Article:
I’m searching for anecdotes for a book about what it means to be male. Stories of honour, bravery, work, put-your-head-down-and-do-it sacrifice, and even humour. I’d like a small sampling from Military experience, as well as strength, wisdom, and even fatherhood. They don’t have to be dramatic stories, or even extraordinary ones; instead, they should be stories that leave the male reader clenching his jaw, nodding, and saying “yep.” to himself. Heroism is fine, boldness is fine, even a little violence (for spice) isn’t bad. If it forms a part of the male persona, it’s great.
In Northern Ontario, there are a lot of gold mines scattered through the Cambrian Shield. They’re poked into hard mountains, surrounded by heavy bush. At the turn of the century, workers would frequently leave their families behind in the city for weeks at a time while they lived among the mosquitoes, dampness, and sweat of the mine.
In some of the deeper mines, a human-cranked elevator lowered the miners, one or two at a time, into the inky blackness below. Strong men would wrestle large iron bars around a gear to work the simple pulley system; sometimes, when available, a donkey would be brought in to do the work. And sometimes, the donkey didn’t like it much either.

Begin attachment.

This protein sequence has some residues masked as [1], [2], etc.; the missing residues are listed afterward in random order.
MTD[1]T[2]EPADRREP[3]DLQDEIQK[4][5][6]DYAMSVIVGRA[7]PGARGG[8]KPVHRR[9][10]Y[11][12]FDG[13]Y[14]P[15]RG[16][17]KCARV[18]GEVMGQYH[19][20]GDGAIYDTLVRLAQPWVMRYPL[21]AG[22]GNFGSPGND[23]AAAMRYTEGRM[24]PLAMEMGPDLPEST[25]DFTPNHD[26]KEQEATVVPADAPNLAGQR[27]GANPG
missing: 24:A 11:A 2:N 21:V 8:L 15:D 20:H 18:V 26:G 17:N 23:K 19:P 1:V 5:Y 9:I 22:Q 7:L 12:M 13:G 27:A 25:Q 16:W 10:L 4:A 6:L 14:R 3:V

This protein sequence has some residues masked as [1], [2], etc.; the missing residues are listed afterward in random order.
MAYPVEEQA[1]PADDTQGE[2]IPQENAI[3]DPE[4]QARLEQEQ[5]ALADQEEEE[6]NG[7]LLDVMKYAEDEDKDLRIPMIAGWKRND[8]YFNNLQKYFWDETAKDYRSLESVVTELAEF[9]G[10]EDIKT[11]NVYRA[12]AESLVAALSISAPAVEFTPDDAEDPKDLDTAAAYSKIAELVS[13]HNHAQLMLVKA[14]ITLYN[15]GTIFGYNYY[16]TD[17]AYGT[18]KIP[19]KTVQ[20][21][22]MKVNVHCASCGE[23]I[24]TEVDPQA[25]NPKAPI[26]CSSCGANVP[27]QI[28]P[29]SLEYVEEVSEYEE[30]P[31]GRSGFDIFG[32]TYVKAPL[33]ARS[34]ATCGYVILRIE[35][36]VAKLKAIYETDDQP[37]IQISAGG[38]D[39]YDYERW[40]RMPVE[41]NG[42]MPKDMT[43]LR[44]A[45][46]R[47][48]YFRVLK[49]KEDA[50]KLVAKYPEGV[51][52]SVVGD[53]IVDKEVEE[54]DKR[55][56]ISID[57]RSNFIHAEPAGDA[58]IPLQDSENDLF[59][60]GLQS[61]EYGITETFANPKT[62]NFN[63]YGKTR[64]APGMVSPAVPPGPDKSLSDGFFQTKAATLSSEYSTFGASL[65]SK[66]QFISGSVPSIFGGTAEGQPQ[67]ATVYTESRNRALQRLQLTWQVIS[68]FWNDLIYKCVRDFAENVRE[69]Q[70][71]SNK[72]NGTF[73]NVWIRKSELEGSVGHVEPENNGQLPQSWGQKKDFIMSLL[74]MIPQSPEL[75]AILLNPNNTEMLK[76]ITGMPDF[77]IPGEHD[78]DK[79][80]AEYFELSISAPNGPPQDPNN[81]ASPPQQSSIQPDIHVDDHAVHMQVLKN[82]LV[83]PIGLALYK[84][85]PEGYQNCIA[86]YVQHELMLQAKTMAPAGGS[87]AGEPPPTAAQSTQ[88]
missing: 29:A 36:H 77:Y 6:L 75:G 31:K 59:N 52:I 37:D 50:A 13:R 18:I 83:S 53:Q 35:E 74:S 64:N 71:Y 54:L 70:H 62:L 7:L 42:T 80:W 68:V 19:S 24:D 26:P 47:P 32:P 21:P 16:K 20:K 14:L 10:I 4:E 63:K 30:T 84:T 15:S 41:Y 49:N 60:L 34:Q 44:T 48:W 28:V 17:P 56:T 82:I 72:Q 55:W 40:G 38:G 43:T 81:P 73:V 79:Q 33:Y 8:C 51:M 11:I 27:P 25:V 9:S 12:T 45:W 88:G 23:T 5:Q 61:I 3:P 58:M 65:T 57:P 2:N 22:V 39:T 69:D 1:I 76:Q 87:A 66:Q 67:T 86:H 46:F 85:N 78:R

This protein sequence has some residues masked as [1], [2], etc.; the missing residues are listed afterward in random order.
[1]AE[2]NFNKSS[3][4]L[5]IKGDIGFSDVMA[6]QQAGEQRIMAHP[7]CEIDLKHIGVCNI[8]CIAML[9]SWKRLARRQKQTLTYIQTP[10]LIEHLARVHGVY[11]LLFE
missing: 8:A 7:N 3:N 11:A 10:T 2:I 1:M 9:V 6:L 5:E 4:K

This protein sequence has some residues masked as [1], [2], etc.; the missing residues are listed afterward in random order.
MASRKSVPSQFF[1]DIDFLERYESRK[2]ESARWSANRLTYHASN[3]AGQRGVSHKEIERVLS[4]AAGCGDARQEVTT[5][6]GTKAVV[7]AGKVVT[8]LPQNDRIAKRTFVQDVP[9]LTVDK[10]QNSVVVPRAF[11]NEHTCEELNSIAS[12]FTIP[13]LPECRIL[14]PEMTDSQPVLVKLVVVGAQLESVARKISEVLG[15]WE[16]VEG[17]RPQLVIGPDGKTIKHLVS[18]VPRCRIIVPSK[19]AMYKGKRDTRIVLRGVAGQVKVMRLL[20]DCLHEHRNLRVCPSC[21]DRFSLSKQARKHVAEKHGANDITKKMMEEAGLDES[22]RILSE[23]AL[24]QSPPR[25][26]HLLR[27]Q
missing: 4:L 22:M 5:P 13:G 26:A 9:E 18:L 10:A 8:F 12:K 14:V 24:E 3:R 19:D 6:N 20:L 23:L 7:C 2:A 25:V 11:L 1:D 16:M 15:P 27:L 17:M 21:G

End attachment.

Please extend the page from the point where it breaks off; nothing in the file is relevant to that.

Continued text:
Ted was the guy leading the donkey. When the beast tired, Ted WAS the donkey.
Around in a small circle, slowly bending the earth beneath his boots, one revolution at a time, from sunup to sundown. First clockwise to pull the cage up to the surface, and then counterclockwise to lower down miners and equipment.
Ontario isn’t known for its earthquakes. So when a tremor hit the mine, Ted thought it was an explosion somewhere below. Unfortunately, the mule knew better. It bolted. But first, it kicked Ted in the stomach.
With the earth shaking below him, the sky seemingly tearing open above him, and blood pooling within him, Ted did what he was there to do: he cranked. He turned that big gear, pulling out miner after miner in various stages of injury. They may have realized Ted was injured; they may have been too stunned, by the sudden sunlight or the sudden jarring of rock, to appreciate that Ted was dying, round by round.
With no mule in sight, Ted pulled the last miner to safety in a semiconscious state. There was no hope of rescue; there was only the dirty present, the mosquitoes, and the quiet forest to see him fall.
…needs editing, but you get the idea.